Spring into the Garden

And now the fun begins.  In King County, we wait impatiently for spring, even though our winters are relatively mild compared to the rest of the country.  The bulbs you planted last fall are blooming, and the flowering plum and cherry trees put on a wonderful show.  Incessant rain may keep us indoors; fortunately there are some outdoor and indoor activities that will get you started.


Get started with garden care by finishing garden clean-up and fertilizing. April is a good time to divide perennial daylilies, iris, chrysanthemum, daisies and phlox.  Hybrid tea roses should be fertilized before their buds open up.  Other flowering shrubs like rhododendron, camellias, and azaleas can be fertilized immediately after they finish blooming, sometime in June.  Check roses periodically for mildew, aphids and other problems and take action immediately to prevent damage.  In May, you can dead-head the spring-blooming bulbs. Leave the foliage until it dies: the plant needs it to generate growth for the next season. By June, you can dead-head annuals and pinch back fuchsias, geraniums, and other annuals that tend to get leggy.  Go after slugs to disrupt their reproductive cycle. There are always weeds to pull.


Resume lawn care in late April by de-thatching your lawn and over-seeding to fill in bare spots and deter moss. Fertilize with a 3-1-2 (nitrogen-phosphorus-potassium) slow release or natural organic fertilizer. Apply moss killers before temperatures reach 65 degrees to ensure they are most effective. Fertilize your lawn again in mid- to late-June. Check your irrigation system to make sure it’s ready for the drier months ahead.  You’ll probably need to mow your lawn once or twice a week and you may even need to water it.


Our latest frost-free date in King County is usually mid-April, so early spring is still a bit early to plant many varieties outdoors. However, you can plant aster, cosmos, marigold, and zinnia seeds directly into beds or gardens.  Vegetables you can plant outdoors include rhubarb, carrots, snow and snap peas, potatoes, radishes, parsnips and onions.  Salad greens are hardier than you might think: plant these outdoors in March and April.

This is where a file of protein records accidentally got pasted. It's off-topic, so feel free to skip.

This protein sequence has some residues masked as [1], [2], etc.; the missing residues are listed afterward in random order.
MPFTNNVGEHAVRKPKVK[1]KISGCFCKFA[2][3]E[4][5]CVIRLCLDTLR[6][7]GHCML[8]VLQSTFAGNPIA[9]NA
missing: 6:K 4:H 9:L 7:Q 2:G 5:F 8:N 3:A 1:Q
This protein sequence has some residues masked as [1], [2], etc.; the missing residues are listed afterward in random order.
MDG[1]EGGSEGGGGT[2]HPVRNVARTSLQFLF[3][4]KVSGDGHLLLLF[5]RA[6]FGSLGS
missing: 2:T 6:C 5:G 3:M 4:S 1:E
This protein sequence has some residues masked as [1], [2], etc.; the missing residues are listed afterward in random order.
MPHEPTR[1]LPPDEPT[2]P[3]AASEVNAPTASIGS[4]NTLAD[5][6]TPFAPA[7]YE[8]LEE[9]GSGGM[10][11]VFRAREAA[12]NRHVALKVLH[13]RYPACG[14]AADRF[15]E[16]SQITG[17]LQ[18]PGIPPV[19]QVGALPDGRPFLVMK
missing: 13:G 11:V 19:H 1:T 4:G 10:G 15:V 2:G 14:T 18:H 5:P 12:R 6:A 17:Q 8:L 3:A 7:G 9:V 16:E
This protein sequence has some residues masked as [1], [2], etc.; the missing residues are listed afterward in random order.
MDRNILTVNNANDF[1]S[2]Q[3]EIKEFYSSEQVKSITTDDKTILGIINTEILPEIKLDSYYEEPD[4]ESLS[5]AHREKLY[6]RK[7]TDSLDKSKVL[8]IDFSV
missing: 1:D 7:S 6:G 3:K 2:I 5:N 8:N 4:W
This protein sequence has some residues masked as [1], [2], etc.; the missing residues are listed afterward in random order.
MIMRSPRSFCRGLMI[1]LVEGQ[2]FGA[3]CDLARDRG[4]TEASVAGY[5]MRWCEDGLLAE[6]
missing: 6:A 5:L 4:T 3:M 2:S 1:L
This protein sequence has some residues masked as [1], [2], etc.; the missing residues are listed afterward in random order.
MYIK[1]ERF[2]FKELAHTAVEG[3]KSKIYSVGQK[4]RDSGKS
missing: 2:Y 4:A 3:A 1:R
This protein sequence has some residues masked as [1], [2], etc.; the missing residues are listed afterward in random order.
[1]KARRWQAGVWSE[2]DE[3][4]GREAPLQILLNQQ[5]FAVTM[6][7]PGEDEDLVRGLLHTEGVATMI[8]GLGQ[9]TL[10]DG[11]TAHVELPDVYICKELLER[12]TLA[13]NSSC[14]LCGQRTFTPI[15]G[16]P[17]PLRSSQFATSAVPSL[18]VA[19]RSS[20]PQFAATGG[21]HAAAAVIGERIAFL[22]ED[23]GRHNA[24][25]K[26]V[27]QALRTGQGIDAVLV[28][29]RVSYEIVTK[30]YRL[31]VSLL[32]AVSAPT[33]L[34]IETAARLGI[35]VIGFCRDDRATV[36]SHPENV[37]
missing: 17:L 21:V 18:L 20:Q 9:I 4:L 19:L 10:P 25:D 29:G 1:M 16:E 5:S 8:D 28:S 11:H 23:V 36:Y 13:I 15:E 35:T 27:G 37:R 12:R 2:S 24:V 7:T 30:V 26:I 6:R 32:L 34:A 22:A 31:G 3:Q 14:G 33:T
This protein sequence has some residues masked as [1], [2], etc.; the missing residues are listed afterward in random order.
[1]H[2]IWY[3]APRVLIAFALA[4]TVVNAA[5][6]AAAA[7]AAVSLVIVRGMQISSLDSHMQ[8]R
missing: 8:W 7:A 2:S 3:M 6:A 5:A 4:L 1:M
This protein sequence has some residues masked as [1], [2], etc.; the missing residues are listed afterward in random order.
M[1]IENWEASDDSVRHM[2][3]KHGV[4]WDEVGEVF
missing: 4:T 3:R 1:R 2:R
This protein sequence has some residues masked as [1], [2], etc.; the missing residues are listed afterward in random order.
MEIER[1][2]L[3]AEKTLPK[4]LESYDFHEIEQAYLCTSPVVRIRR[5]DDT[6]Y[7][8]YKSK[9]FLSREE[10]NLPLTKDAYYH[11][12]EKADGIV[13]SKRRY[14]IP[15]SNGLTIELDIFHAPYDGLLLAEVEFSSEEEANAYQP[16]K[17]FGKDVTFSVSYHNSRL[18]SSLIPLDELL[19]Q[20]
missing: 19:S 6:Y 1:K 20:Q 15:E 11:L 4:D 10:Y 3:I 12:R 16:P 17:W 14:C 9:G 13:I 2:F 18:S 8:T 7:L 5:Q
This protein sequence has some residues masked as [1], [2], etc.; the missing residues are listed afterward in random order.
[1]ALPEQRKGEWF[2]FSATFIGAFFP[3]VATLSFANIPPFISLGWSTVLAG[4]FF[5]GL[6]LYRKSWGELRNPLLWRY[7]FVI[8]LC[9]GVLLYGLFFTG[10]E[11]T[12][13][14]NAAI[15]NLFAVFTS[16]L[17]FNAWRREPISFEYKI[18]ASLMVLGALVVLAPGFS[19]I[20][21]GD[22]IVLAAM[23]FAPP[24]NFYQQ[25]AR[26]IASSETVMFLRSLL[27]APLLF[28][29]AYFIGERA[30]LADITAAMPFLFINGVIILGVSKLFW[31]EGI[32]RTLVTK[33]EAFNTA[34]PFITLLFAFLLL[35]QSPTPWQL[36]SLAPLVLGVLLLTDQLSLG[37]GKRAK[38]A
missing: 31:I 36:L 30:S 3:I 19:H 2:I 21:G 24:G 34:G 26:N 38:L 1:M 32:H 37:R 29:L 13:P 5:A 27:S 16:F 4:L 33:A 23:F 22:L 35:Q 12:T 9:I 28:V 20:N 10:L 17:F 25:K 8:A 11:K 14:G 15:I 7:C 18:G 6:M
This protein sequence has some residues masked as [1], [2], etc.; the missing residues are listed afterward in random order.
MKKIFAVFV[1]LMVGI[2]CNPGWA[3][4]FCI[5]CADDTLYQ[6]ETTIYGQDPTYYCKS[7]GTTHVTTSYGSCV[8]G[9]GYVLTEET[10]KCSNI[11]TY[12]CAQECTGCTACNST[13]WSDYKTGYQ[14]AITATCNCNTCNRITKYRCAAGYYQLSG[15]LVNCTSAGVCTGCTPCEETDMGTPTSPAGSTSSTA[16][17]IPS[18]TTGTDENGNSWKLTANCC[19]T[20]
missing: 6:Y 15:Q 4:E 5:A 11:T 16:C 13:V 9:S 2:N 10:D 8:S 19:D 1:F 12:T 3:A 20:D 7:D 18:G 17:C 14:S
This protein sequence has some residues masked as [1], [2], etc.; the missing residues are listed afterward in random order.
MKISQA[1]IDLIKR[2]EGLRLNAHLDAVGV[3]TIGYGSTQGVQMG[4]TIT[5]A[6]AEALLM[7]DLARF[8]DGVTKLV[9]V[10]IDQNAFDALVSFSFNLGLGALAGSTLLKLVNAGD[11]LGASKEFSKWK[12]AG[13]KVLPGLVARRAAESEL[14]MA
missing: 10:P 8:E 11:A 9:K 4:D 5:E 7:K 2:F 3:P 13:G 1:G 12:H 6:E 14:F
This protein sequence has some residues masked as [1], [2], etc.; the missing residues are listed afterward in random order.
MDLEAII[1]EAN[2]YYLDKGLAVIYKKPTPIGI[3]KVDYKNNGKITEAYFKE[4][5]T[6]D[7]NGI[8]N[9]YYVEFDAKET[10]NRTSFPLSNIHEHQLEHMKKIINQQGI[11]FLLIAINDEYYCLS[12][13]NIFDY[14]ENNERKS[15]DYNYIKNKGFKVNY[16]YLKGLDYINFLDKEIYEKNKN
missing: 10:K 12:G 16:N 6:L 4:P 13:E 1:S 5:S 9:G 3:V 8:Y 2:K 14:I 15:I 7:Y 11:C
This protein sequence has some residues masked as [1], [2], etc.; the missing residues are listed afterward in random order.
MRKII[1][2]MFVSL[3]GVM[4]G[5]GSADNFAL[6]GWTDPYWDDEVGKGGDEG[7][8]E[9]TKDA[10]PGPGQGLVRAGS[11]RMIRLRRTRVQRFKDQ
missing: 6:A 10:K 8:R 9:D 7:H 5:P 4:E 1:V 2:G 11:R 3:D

Thin out the dead canes in your raspberry patch and uncover the strawberry beds after all danger of frost is past. Start tomatoes, squash, cucumber, zucchini and pumpkin seeds indoors in peat pots for later transplanting.


In May, put out some containers filled with annuals to add some early color. Get your flower and vegetable starts ready to go into the garden by hardening them off: put them outside during the day and bring them in at night for a couple weeks before transplanting.  Plant corn and beans toward the end of May. By June you can plant the tender ones: tomatoes, peppers, eggplant, basil.


Mix it up in your garden this year. Plant some Swiss chard alongside your annuals for continued color.  Herbs and vegetables go well together also. And just for fun, visit public gardens for inspiration. There are many opportunities in King County.


By Marty Byrne


Click here to Ask Gardening Questions.

Help if you are having trouble signing in. Extension programs and employment are available to all
without discrimination. Evidence of noncompliance may
Website issues? Contact the Webmaster. be reported through your local Extension office.

Copyright © 2021 Master Gardener Foundation of King County, All Rights Reserved. Web Design by FWD»